Seems like these days you can’t throw a rock at the internet without knocking Quentin Tarantino’s dick out of someone’s mouth. The arguments raging on movie nerd sites range all the way from “Tarantino is a genius, yes, but is he actually the best director of all time, or only in the top three?” to “Is Death Proof the only Tarantino movie that isn’t perfect, or is it in fact as perfect as all the others?” It’s apparently a foregone conclusion that the man must be spoken of only in hushed, reverent tones, and be compared favorably to Kubrick, the Coens, and, while we’re at it, Ingmar fucking Bergman.
I find this reverence hard to comprehend. Apparently I am alone in finding his Nazi-revenge-porn-fantasy-cartoon-death-parade Inglourious Basterds to be not only a poorly written, inept, unfunny slog, but morally bankrupt besides. I don’t know that I’ve ever seen a movie where slaughtering people was done so joyously. Which I know, Nazis. Yay! Kill ‘em all! It’s a fantasy revenge porn movie! Whee! And so on. But I’m sorry. I have a hard time finding glee in massacres.
Am I some kind of boring scold on the matter? Hardly. The Wild Bunch? Sign me up. Romero’s Dawn of The Dead? One of the best movies ever made. Hell, I even love Reservoir Dogs. In all of these movies, death might be plentiful, it might be absurdly over the top, but it still means something. It’s still death. It’s not fun. It hurts. You can thrill to it, in a sense. The ending of The Wild Bunch is a ballet of dancing, machine-gunned bodies. It’s beautiful to watch, in a cinematic sense. It’s what Tarantino is going for too, only somehow he takes it to a different place. It’s not just the glee of showing these kinds of massacres in a cinematically beautiful way, it’s that in everything he’s made at least since Kill Bill, the murders themselves are meant to be reveled in.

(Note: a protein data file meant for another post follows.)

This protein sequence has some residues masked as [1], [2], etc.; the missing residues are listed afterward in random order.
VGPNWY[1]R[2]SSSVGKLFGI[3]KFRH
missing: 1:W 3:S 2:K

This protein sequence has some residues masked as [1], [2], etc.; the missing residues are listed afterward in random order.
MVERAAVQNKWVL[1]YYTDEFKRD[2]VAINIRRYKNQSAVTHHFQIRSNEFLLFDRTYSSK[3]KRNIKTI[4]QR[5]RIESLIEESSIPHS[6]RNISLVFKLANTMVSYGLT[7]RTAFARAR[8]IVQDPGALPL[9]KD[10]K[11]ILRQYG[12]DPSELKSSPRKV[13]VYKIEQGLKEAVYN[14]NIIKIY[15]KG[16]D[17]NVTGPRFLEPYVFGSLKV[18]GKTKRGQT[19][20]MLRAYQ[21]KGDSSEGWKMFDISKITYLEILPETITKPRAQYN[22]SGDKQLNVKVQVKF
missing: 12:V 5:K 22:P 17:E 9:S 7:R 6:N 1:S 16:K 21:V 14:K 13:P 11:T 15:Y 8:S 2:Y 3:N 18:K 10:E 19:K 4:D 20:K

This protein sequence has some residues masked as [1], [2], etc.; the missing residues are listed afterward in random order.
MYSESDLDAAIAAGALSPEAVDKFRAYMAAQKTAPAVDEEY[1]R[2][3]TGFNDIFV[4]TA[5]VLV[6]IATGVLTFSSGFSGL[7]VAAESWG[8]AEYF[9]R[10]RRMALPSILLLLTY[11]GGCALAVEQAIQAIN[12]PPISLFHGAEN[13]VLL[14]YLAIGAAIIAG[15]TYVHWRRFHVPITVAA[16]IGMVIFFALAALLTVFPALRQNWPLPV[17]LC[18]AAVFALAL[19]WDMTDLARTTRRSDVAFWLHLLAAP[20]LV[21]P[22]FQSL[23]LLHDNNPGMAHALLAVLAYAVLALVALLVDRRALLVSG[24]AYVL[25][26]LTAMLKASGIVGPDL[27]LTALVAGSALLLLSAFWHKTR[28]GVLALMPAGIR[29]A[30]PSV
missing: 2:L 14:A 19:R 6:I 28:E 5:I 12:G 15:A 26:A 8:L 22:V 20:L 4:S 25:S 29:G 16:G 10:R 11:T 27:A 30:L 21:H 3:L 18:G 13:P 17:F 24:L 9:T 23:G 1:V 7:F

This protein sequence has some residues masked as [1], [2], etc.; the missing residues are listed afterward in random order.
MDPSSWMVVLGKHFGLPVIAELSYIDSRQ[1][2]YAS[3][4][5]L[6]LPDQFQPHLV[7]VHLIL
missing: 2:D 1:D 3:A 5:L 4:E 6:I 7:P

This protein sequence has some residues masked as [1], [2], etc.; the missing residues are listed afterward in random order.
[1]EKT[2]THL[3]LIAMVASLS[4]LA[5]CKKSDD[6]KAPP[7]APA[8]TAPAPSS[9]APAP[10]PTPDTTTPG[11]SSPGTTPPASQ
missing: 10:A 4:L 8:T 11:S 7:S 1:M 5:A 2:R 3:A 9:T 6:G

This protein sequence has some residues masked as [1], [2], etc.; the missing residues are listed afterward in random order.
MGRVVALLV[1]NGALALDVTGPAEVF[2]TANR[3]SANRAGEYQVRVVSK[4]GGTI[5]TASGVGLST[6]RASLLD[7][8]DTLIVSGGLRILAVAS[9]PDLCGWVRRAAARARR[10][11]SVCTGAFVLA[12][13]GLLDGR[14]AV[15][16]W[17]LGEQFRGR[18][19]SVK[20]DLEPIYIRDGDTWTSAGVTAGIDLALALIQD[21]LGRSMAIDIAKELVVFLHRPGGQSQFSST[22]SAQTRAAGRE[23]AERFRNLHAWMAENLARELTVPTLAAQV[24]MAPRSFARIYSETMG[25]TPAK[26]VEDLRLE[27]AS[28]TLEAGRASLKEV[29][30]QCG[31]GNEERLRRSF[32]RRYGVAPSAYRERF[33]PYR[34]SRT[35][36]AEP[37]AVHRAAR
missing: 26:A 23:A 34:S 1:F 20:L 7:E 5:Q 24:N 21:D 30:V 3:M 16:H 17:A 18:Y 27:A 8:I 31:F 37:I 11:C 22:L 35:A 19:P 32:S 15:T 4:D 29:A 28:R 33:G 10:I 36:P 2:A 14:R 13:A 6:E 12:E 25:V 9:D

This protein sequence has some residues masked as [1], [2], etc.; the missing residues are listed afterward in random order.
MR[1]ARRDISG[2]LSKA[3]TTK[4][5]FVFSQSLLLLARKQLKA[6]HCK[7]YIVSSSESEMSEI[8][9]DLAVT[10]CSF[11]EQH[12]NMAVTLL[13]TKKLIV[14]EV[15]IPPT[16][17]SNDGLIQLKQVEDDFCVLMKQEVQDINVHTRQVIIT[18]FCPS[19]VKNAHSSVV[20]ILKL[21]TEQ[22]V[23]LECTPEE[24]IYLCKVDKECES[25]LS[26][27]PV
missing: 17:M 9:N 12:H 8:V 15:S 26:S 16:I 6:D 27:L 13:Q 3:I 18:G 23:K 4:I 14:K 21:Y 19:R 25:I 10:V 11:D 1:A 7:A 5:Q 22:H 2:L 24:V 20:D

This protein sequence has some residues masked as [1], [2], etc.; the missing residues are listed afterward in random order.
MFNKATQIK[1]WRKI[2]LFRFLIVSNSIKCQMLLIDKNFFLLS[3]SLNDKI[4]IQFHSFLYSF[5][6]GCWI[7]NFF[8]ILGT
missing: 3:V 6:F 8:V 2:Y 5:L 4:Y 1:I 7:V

Film Crit Hulk, in his top ten of 2012, where he names Django Unchained number 2, mentions the final theater massacre in Inglourious Basterds, saying it’s meaningful because as it’s happening, we too are in a theater watching it happen. We sit in a theater enjoying Nazis being killed while they sit in a theater enjoying a violent movie. I’m not sure what to say to that aside from, “And? So what?” I don’t see how that’s commenting on anything. Is Tarantino saying we’re just like the Nazis for getting off on death? If so, good for him. But I don’t think that’s at all what he’s saying, and I’ve never heard anyone who liked the movie suggest anything of the sort. People like the movie because it’s a wild cartoon revenge fantasy where Hitler and his minions are joyfully—and hilariously!—massacred.